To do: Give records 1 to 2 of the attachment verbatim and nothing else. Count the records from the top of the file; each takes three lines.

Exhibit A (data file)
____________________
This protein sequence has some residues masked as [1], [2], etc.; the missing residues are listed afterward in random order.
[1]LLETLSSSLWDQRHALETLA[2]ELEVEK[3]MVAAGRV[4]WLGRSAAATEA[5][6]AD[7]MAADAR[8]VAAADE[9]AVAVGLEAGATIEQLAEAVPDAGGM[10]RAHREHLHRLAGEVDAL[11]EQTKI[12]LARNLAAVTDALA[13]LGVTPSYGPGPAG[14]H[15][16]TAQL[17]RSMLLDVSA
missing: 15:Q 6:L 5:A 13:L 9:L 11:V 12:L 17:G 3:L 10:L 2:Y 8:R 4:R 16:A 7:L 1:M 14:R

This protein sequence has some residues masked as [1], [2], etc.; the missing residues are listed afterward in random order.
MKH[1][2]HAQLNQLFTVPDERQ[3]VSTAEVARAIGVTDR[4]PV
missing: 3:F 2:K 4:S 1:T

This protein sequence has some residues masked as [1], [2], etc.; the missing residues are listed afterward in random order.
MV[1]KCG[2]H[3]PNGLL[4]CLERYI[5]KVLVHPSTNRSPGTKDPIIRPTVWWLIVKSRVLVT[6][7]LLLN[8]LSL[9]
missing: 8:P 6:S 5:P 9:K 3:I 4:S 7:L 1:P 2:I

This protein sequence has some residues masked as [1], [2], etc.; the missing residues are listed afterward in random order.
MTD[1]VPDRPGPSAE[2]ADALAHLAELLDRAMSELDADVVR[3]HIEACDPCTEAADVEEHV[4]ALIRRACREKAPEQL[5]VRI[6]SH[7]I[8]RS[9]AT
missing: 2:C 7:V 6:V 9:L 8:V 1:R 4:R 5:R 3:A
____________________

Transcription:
This protein sequence has some residues masked as [1], [2], etc.; the missing residues are listed afterward in random order.
[1]LLETLSSSLWDQRHALETLA[2]ELEVEK[3]MVAAGRV[4]WLGRSAAATEA[5][6]AD[7]MAADAR[8]VAAADE[9]AVAVGLEAGATIEQLAEAVPDAGGM[10]RAHREHLHRLAGEVDAL[11]EQTKI[12]LARNLAAVTDALA[13]LGVTPSYGPGPAG[14]H[15][16]TAQL[17]RSMLLDVSA
missing: 15:Q 6:L 5:A 13:L 9:L 11:V 12:L 17:G 3:L 10:L 2:Y 8:R 4:R 16:A 7:L 1:M 14:R

This protein sequence has some residues masked as [1], [2], etc.; the missing residues are listed afterward in random order.
MKH[1][2]HAQLNQLFTVPDERQ[3]VSTAEVARAIGVTDR[4]PV
missing: 3:F 2:K 4:S 1:T